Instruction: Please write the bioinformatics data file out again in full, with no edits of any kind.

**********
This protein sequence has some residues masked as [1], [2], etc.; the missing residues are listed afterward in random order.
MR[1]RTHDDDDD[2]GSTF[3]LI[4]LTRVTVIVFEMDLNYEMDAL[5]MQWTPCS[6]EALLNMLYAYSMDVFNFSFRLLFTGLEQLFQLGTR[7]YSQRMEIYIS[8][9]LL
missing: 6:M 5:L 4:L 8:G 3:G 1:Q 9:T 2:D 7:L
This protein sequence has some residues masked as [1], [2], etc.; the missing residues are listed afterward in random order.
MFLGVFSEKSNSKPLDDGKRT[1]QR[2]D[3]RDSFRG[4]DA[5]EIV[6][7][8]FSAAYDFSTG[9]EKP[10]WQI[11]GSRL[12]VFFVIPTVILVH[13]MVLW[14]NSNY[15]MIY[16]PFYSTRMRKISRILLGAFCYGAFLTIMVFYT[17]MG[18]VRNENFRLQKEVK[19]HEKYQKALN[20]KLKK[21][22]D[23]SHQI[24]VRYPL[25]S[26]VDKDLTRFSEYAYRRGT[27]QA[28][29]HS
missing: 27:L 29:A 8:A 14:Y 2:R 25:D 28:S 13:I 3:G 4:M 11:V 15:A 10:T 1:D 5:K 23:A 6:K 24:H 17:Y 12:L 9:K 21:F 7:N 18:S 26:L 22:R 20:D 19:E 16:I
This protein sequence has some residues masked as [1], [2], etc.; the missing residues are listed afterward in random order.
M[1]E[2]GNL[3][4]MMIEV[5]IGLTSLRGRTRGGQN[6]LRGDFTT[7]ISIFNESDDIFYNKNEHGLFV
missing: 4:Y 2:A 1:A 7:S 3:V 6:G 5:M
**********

This protein sequence has some residues masked as [1], [2], etc.; the missing residues are listed afterward in random order.
MR[1]RTHDDDDD[2]GSTF[3]LI[4]LTRVTVIVFEMDLNYEMDAL[5]MQWTPCS[6]EALLNMLYAYSMDVFNFSFRLLFTGLEQLFQLGTR[7]YSQRMEIYIS[8][9]LL
missing: 6:M 5:L 4:L 8:G 3:G 1:Q 9:T 2:D 7:L
This protein sequence has some residues masked as [1], [2], etc.; the missing residues are listed afterward in random order.
MFLGVFSEKSNSKPLDDGKRT[1]QR[2]D[3]RDSFRG[4]DA[5]EIV[6][7][8]FSAAYDFSTG[9]EKP[10]WQI[11]GSRL[12]VFFVIPTVILVH[13]MVLW[14]NSNY[15]MIY[16]PFYSTRMRKISRILLGAFCYGAFLTIMVFYT[17]MG[18]VRNENFRLQKEVK[19]HEKYQKALN[20]KLKK[21][22]D[23]SHQI[24]VRYPL[25]S[26]VDKDLTRFSEYAYRRGT[27]QA[28][29]HS
missing: 27:L 29:A 8:A 14:Y 2:R 25:D 28:S 13:I 3:G 4:M 11:V 15:A 10:T 1:D 5:K 23:A 6:K 24:H 17:Y 12:L 9:K 21:F 7:N 18:S 26:L 22:R 20:D 19:E 16:I
This protein sequence has some residues masked as [1], [2], etc.; the missing residues are listed afterward in random order.
M[1]E[2]GNL[3][4]MMIEV[5]IGLTSLRGRTRGGQN[6]LRGDFTT[7]ISIFNESDDIFYNKNEHGLFV
missing: 4:Y 2:A 1:A 7:S 3:V 6:G 5:M